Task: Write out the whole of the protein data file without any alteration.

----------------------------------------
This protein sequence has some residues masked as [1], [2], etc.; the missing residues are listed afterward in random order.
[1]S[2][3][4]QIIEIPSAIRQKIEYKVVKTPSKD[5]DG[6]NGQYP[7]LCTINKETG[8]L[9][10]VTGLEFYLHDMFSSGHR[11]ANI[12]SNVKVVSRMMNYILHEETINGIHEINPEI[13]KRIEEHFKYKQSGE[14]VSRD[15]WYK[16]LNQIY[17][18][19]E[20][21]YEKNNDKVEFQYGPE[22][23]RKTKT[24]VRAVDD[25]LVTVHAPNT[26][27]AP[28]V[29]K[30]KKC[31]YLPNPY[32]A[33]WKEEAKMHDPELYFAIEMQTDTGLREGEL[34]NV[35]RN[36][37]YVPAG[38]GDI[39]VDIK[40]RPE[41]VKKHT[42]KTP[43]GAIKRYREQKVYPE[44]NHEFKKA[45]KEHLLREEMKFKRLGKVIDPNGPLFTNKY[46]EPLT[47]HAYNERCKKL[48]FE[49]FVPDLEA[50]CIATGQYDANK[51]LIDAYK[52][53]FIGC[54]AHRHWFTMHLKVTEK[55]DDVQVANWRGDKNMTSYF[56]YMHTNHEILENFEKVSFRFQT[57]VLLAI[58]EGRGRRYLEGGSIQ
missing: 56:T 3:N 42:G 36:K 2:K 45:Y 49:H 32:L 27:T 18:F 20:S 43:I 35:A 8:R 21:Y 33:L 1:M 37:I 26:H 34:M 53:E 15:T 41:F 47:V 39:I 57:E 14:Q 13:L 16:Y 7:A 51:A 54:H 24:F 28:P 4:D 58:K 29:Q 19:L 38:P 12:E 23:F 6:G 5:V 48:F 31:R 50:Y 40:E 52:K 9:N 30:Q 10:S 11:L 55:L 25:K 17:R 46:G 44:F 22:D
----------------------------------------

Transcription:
This protein sequence has some residues masked as [1], [2], etc.; the missing residues are listed afterward in random order.
[1]S[2][3][4]QIIEIPSAIRQKIEYKVVKTPSKD[5]DG[6]NGQYP[7]LCTINKETG[8]L[9][10]VTGLEFYLHDMFSSGHR[11]ANI[12]SNVKVVSRMMNYILHEETINGIHEINPEI[13]KRIEEHFKYKQSGE[14]VSRD[15]WYK[16]LNQIY[17][18][19]E[20][21]YEKNNDKVEFQYGPE[22][23]RKTKT[24]VRAVDD[25]LVTVHAPNT[26][27]AP[28]V[29]K[30]KKC[31]YLPNPY[32]A[33]WKEEAKMHDPELYFAIEMQTDTGLREGEL[34]NV[35]RN[36][37]YVPAG[38]GDI[39]VDIK[40]RPE[41]VKKHT[42]KTP[43]GAIKRYREQKVYPE[44]NHEFKKA[45]KEHLLREEMKFKRLGKVIDPNGPLFTNKY[46]EPLT[47]HAYNERCKKL[48]FE[49]FVPDLEA[50]CIATGQYDANK[51]LIDAYK[52][53]FIGC[54]AHRHWFTMHLKVTEK[55]DDVQVANWRGDKNMTSYF[56]YMHTNHEILENFEKVSFRFQT[57]VLLAI[58]EGRGRRYLEGGSIQ
missing: 56:T 3:N 42:G 36:K 2:K 45:Y 49:H 32:L 27:T 18:F 20:S 43:I 35:A 8:R 21:Y 33:L 1:M 37:I 26:H 34:M 53:E 15:T 41:F 47:V 39:I 57:E 14:Q 13:L 16:Y 7:A 51:A 54:H 24:F 28:P 4:D 58:K 29:Q 19:L 38:P 12:E 23:F 6:G 5:V 48:F 31:R 50:Y 40:E 52:K 9:N 30:Q 10:S 11:L 55:L 25:K 17:R 46:G 44:F 22:D